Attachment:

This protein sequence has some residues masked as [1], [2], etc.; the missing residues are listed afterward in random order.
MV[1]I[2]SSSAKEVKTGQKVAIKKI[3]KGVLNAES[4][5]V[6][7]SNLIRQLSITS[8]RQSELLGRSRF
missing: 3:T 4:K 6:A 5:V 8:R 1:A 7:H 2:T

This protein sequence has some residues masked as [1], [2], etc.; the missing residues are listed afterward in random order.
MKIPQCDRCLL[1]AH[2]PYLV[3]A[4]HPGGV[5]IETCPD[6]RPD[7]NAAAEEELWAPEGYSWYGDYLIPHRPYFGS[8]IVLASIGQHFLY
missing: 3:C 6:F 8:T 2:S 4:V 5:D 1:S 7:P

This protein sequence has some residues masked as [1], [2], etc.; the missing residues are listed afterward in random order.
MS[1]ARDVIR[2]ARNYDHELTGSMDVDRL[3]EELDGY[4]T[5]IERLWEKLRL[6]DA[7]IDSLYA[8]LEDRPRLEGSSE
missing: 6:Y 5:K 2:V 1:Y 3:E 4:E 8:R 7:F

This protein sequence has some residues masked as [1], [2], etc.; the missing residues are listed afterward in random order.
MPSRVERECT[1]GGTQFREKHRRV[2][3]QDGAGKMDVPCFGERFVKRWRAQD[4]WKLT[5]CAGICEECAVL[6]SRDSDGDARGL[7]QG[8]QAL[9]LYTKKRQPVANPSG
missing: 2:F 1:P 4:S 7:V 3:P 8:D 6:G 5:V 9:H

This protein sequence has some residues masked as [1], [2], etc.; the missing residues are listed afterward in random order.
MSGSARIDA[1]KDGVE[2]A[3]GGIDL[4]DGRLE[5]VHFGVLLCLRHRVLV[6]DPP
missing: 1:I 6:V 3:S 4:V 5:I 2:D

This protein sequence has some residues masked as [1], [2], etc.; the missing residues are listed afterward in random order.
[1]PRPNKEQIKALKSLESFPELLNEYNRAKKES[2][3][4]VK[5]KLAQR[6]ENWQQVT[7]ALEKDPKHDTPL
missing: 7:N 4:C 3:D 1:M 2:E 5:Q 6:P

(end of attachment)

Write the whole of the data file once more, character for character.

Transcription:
This protein sequence has some residues masked as [1], [2], etc.; the missing residues are listed afterward in random order.
MV[1]I[2]SSSAKEVKTGQKVAIKKI[3]KGVLNAES[4][5]V[6][7]SNLIRQLSITS[8]RQSELLGRSRF
missing: 3:T 4:K 6:A 5:V 8:R 1:A 7:H 2:T

This protein sequence has some residues masked as [1], [2], etc.; the missing residues are listed afterward in random order.
MKIPQCDRCLL[1]AH[2]PYLV[3]A[4]HPGGV[5]IETCPD[6]RPD[7]NAAAEEELWAPEGYSWYGDYLIPHRPYFGS[8]IVLASIGQHFLY
missing: 3:C 6:F 8:T 2:S 4:V 5:D 1:S 7:P

This protein sequence has some residues masked as [1], [2], etc.; the missing residues are listed afterward in random order.
MS[1]ARDVIR[2]ARNYDHELTGSMDVDRL[3]EELDGY[4]T[5]IERLWEKLRL[6]DA[7]IDSLYA[8]LEDRPRLEGSSE
missing: 6:Y 5:K 2:V 1:Y 3:E 4:E 8:R 7:F

This protein sequence has some residues masked as [1], [2], etc.; the missing residues are listed afterward in random order.
MPSRVERECT[1]GGTQFREKHRRV[2][3]QDGAGKMDVPCFGERFVKRWRAQD[4]WKLT[5]CAGICEECAVL[6]SRDSDGDARGL[7]QG[8]QAL[9]LYTKKRQPVANPSG
missing: 2:F 1:P 4:S 7:V 3:P 8:D 6:G 5:V 9:H

This protein sequence has some residues masked as [1], [2], etc.; the missing residues are listed afterward in random order.
MSGSARIDA[1]KDGVE[2]A[3]GGIDL[4]DGRLE[5]VHFGVLLCLRHRVLV[6]DPP
missing: 1:I 6:V 3:S 4:V 5:I 2:D

This protein sequence has some residues masked as [1], [2], etc.; the missing residues are listed afterward in random order.
[1]PRPNKEQIKALKSLESFPELLNEYNRAKKES[2][3][4]VK[5]KLAQR[6]ENWQQVT[7]ALEKDPKHDTPL
missing: 7:N 4:C 3:D 1:M 2:E 5:Q 6:P